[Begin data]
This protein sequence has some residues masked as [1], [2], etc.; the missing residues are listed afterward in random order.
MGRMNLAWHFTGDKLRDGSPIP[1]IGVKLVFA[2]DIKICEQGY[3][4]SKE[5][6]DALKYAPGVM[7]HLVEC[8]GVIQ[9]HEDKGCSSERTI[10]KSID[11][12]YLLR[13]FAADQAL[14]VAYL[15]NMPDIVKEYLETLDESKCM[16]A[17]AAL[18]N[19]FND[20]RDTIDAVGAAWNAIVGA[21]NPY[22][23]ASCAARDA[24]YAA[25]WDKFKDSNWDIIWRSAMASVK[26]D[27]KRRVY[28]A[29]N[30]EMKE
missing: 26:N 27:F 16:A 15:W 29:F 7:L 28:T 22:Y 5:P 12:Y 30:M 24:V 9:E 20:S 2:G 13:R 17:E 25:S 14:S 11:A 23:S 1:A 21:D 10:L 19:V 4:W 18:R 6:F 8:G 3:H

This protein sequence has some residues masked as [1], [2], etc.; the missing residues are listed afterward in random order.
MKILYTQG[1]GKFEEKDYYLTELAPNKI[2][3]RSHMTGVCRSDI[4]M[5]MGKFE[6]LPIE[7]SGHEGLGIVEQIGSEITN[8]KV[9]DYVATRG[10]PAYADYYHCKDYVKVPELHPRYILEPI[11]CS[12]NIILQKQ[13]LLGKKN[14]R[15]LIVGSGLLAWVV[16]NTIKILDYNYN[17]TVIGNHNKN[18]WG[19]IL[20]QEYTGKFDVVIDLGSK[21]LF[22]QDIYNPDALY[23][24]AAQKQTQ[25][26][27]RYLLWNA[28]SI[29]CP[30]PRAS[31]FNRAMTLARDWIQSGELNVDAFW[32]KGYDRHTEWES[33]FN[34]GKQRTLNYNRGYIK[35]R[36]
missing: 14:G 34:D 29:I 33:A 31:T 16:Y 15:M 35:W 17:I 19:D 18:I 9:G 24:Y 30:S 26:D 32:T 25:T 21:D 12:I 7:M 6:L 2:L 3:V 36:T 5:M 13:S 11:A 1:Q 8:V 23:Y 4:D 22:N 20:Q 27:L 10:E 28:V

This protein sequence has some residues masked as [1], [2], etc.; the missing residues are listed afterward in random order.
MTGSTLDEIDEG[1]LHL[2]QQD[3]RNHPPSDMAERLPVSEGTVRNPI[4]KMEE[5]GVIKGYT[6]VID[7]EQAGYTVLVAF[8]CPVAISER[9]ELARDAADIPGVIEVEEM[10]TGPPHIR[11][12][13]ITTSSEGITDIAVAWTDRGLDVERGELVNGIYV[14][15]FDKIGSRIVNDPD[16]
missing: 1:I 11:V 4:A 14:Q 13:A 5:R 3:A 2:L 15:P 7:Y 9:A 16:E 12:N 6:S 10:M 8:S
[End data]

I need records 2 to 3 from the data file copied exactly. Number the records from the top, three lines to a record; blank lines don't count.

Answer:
This protein sequence has some residues masked as [1], [2], etc.; the missing residues are listed afterward in random order.
MKILYTQG[1]GKFEEKDYYLTELAPNKI[2][3]RSHMTGVCRSDI[4]M[5]MGKFE[6]LPIE[7]SGHEGLGIVEQIGSEITN[8]KV[9]DYVATRG[10]PAYADYYHCKDYVKVPELHPRYILEPI[11]CS[12]NIILQKQ[13]LLGKKN[14]R[15]LIVGSGLLAWVV[16]NTIKILDYNYN[17]TVIGNHNKN[18]WG[19]IL[20]QEYTGKFDVVIDLGSK[21]LF[22]QDIYNPDALY[23][24]AAQKQTQ[25][26][27]RYLLWNA[28]SI[29]CP[30]PRAS[31]FNRAMTLARDWIQSGELNVDAFW[32]KGYDRHTEWES[33]FN[34]GKQRTLNYNRGYIK[35]R[36]
missing: 14:G 34:D 29:I 33:A 31:T 16:Y 15:M 35:W 17:I 19:D 18:I 9:G 24:Y 30:S 26:D 32:T 25:T 21:D 12:I 7:M 6:L 2:L 3:V 36:T 5:M 13:S 11:A 1:Q 8:V 23:Y 4:D 22:N 20:Q 27:L 10:E 28:V

This protein sequence has some residues masked as [1], [2], etc.; the missing residues are listed afterward in random order.
MTGSTLDEIDEG[1]LHL[2]QQD[3]RNHPPSDMAERLPVSEGTVRNPI[4]KMEE[5]GVIKGYT[6]VID[7]EQAGYTVLVAF[8]CPVAISER[9]ELARDAADIPGVIEVEEM[10]TGPPHIR[11][12][13]ITTSSEGITDIAVAWTDRGLDVERGELVNGIYV[14][15]FDKIGSRIVNDPD[16]
missing: 1:I 11:V 4:A 14:Q 13:A 5:R 3:A 2:L 15:P 7:Y 9:A 16:E 12:N 6:S 10:M 8:S